From the outside things looked good, really good which was really my goal. I lived for free in a beautiful high-rise apartment in Chicago. I went out all the time. I had no real worries or responsibilities but inside I was so twisted, so empty and miserable. And I didn’t care because my priority was how others perceived me and my life. I could not have been more detached from myself.
Starting over in Boston
One morning after 4 months of constant partying, the sun was coming up and I hadn’t gone to bed yet. I found myself alone. I had no more drugs to keep me going and was forced to deal with myself and my thoughts in the harsh reality of daylight. I thought what am I doing with myself, with my life? Suddenly this sad reality of being perfect or how I defined perfect became brutally transparent. What did I have to show for this perfect life? And how happy did perfect make me?
In that moment I made the decision to pack up and start over. I stopped using drugs. That was the easy part because I never really wanted that anyways. And I moved back to Michigan to gather my thoughts and construct a plan. Then I moved to Boston. I didn’t have a job or know a soul. So I’m not sure how I picked it. It just felt right. Thankfully my parents were stricter this time around and told me I had 3 months to get a job. This meant no big fancy apartments or ridiculous job searches for positions with inflated titles.
I lived in a room of a friend of a friend of a friend with 2 suitcases and 2 boxes. Of course old habits die-hard so I applied for Sous chef position at the TOP OF THE HUB. Starting at the top. I was turned down for that but they offered me a job on the line as a cook. I thought about it for 3 days and took the job. I was on my way to becoming a real chef. The line at TOP OF THE HUB was massive. While the food may not be my style I learned a lot about working in a professional kitchen. I also saw ways I could do things better and realized that if someone taught me something I could do it.
Learning from the Best
I really did have faith in myself. Not being good at a kitchen job simply was not and is not an option for me. After some time I was offered an executive chef title at another restaurant. Lured by the title, I took the job. It wasn’t a well-run restaurant but I felt more prepared than I did in Chicago.
Fortunately that experience was a wake up call. My next two career choices were based not on ego or superficiality but on opportunity and education. I got a position at Michelin star Chef Guy Martin’s BOSTON OUTPOST restaurant, his SENSING restaurant. Here I discovered this was the type of kitchen I wanted to be in. This was the level of cooking I wanted to learn and I wanted to master. Work required focus, dedication and skill that I knew I innately possessed. I also knew I could spend many years learning and refining.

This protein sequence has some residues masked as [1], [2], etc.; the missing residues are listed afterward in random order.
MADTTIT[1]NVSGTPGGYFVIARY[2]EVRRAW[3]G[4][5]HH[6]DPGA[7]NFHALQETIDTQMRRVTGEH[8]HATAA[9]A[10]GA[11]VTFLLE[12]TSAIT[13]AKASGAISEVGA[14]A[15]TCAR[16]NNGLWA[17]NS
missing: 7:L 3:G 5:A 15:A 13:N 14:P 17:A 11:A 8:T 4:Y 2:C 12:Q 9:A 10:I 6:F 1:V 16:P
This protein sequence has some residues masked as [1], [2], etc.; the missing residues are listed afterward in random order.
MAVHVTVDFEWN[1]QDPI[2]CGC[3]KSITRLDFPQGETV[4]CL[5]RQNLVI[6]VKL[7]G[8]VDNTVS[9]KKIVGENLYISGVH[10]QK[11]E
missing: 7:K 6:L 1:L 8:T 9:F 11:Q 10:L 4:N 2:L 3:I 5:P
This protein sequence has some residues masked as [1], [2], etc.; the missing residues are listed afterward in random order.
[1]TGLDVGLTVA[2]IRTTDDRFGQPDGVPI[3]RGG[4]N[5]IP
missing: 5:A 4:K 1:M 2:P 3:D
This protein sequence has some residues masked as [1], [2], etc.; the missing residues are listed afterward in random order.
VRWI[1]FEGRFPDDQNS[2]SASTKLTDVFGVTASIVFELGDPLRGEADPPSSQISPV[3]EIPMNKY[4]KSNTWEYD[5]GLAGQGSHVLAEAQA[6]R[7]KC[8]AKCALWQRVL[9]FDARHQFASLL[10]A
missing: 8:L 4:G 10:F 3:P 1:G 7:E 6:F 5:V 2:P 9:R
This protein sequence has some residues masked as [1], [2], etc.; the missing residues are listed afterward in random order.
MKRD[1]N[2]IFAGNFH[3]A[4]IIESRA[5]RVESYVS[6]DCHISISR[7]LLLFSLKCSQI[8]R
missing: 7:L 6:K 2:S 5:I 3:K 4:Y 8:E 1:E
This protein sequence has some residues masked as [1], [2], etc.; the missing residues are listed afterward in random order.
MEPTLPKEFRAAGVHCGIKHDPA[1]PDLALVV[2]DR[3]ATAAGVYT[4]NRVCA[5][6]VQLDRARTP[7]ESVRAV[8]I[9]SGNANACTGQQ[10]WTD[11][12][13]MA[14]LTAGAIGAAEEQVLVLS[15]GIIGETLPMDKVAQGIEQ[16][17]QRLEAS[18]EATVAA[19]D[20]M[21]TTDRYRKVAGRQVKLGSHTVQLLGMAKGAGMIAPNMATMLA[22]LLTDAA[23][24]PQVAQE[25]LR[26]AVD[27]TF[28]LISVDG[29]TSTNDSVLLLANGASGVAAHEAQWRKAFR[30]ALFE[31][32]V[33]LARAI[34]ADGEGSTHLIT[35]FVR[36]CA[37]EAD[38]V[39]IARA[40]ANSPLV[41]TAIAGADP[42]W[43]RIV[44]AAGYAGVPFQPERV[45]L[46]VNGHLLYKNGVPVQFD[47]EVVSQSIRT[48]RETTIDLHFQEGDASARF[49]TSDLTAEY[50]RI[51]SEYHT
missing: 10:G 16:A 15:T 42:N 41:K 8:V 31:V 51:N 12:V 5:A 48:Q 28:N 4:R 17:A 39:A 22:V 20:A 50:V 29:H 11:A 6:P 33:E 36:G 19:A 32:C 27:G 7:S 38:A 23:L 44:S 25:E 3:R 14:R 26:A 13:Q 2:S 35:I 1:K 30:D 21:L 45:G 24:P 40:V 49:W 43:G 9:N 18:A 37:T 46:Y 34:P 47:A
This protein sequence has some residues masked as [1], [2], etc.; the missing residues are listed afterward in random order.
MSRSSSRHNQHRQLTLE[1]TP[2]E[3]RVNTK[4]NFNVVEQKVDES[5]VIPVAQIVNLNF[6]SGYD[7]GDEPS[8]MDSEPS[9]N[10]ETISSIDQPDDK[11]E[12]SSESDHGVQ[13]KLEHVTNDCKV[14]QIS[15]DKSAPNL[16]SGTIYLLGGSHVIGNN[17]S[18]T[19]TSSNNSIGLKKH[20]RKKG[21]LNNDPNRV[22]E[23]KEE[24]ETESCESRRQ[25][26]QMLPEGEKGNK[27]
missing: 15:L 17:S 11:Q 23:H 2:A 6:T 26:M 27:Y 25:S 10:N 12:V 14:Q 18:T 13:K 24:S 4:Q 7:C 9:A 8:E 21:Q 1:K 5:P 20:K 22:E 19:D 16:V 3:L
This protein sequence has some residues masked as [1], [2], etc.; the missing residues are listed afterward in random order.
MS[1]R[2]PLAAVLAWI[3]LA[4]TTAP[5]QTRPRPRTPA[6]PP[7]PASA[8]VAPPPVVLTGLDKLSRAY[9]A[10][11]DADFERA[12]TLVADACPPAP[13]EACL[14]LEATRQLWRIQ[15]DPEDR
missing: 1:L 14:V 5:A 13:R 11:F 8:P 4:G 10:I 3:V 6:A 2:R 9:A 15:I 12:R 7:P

Meeting Barbara Lynch
After 2 years it was time for a change. I was persuaded by a good friend to work at STIR for Barbara Lynch. I actually met Barbara Lynch at STIR before I even considered applying for a job. I went over to help my friend Steph, the Sous Chef at the time prep. I was really hoping I’d see or meet Barbara. Sure enough she was there sitting in the island reading a cookbook. I was working quietly beside Steph when Barbara asked for a snack: celery and peanut butter.
I found both and just as I started spreading the peanut butter on the celery, Steph leaned over and said, “Peel the celery first”. I said,“Shit! Of course”. The first thing I thought was this was a woman who knew what she wants exactly how she wants it. And I loved it. I also immediately realized her commitment even obsession with a certain level of precision and attention to detail. That even the smallest, most seemingly basic tasks require that same discipline and detail required for prepping complicated dishes for guests. I admired this. I realized how much I could learn from a woman like this.
Later once I applied for the position at STIR and was hired, I had my first opportunity to really cook for Barbara and her Wine Director Cat Silirie. They were leading their class on a favorite topic of theirs: Birds and Burgundy.
Barbara gave me free reign with the menu, I was terrified. But I did the menu and I did all the prep. That night with Cat and Barbara leading the class and doing their thing I cooked and they both approved. Later Barbara told me that after she saw the menu and tasted the food, she knew immediately I would be ok and do good.
Now it’s getting personal. Getting to know Barbara personally and professionally has been amazing. I’ve learned about passion not just to be excited about something but to become completely dedicated, always curious and truly connected to the cooking.
I’ve learned about warmth. First, talking fearless as Barbara is. I hope she doesn’t mind me saying this she talks about heart. And how there is always a place for the personal in cooking, for emotion in cooking. Without this heart, this emotion and this soul I’d still be riding the perfection wave and only be about technique and mechanics. A brilliant dining experience and amazing food memories need more from a chef than textbook execution. Barbara is the first mentor I’ve had and has made a profound difference. I’ve never been so proud to have someone so proud of me.
I used to sometimes wonder what it would be like to compete in TOP CHEF. But didn’t really think I had what it took to do something like that. I remember Guy Martin used to say, “There’s something special about you.” But at the time I didn’t see what he saw. I still don’t see what he saw.